Invented by Peter Ellmark, Sara Fritzell, Christina Furebring, Jessica Petersson, Anna Sall, Karin Enell Smith, Laura Varas, Laura Von Schantz, Niina Veitonmaki, Alligator Bioscience AB

The Market for Anti-CD137 Antibodies and Their Uses In recent years, the field of immunotherapy has gained significant attention for its potential in revolutionizing cancer treatment. One promising avenue in this field is the use of immune checkpoint inhibitors, which are designed to enhance the body’s immune response against cancer cells. Among these inhibitors, anti-CD137 antibodies have emerged as a promising therapeutic option, leading to a growing market demand. CD137, also known as 4-1BB, is a protein receptor found on the surface of immune cells, particularly T cells. When activated by binding to its ligand, CD137 plays a crucial role in stimulating T cell proliferation, survival, and effector functions. By targeting CD137, anti-CD137 antibodies can enhance the immune response against cancer cells, leading to improved tumor control. The market for anti-CD137 antibodies is primarily driven by the increasing prevalence of cancer worldwide. According to the World Health Organization (WHO), cancer is one of the leading causes of death globally, with approximately 10 million deaths reported in 2020 alone. This alarming statistic has created a pressing need for effective and targeted cancer therapies, leading to a surge in research and development activities in the field of immunotherapy. Several pharmaceutical companies are actively engaged in the development of anti-CD137 antibodies, contributing to the growth of this market. These companies are investing significant resources in clinical trials to evaluate the safety and efficacy of their antibody candidates. The results from these trials have been promising, with some studies demonstrating improved overall survival rates and durable responses in patients with various types of cancer. The potential applications of anti-CD137 antibodies extend beyond cancer treatment. Preclinical studies have shown their efficacy in treating autoimmune diseases, such as rheumatoid arthritis and multiple sclerosis. By modulating the immune response, anti-CD137 antibodies have the potential to restore immune homeostasis and alleviate disease symptoms. This widening scope of applications further contributes to the market growth of anti-CD137 antibodies. However, challenges remain in the development and commercialization of anti-CD137 antibodies. One major hurdle is the potential for immune-related adverse events, which can occur due to the overstimulation of the immune system. These adverse events range from mild to severe, requiring careful monitoring and management during treatment. Additionally, the high cost of antibody production and the need for specialized manufacturing facilities pose logistical challenges for companies entering this market. Despite these challenges, the market for anti-CD137 antibodies is projected to witness substantial growth in the coming years. The increasing understanding of the immune system and its role in cancer progression, coupled with advancements in antibody engineering and manufacturing technologies, will drive the development of more potent and safer anti-CD137 antibodies. In conclusion, the market for anti-CD137 antibodies is expanding rapidly, driven by the growing demand for effective cancer therapies and the potential applications in autoimmune diseases. With ongoing research and development efforts, these antibodies hold great promise in improving patient outcomes and revolutionizing the field of immunotherapy. However, addressing the challenges associated with immune-related adverse events and manufacturing costs will be crucial for the successful commercialization of anti-CD137 antibodies.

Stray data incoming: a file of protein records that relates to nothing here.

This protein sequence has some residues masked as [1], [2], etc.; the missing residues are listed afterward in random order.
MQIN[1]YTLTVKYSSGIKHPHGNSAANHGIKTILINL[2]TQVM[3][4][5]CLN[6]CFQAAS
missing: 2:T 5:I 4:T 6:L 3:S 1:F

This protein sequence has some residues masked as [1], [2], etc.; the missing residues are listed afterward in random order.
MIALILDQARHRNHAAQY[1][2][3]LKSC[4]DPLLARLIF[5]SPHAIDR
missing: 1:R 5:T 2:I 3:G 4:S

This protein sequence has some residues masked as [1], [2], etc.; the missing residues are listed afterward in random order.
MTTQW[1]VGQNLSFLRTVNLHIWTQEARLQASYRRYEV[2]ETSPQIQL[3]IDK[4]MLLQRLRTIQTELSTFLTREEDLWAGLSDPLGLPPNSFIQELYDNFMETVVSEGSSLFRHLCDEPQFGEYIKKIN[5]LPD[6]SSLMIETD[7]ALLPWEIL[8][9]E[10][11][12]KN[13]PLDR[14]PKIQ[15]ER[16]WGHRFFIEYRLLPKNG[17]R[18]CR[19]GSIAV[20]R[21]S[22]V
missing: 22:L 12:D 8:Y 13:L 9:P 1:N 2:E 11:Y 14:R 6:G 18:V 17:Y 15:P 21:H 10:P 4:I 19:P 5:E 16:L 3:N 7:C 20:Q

The Alligator Bioscience AB invention works as follows

The present invention is a set of antibodies (and variants, fusions, derivatives, and fragments thereof) that bind to domain 2 of the human CD137, which can inhibit the binding of reference antibodies to human CD137. These antibodies and fragments are useful in treating diseases like cancer. “The invention also relates pharmaceutical compositions, methods, and kits containing such antibodies.

Background for Anti-CD137 antibodies, and their uses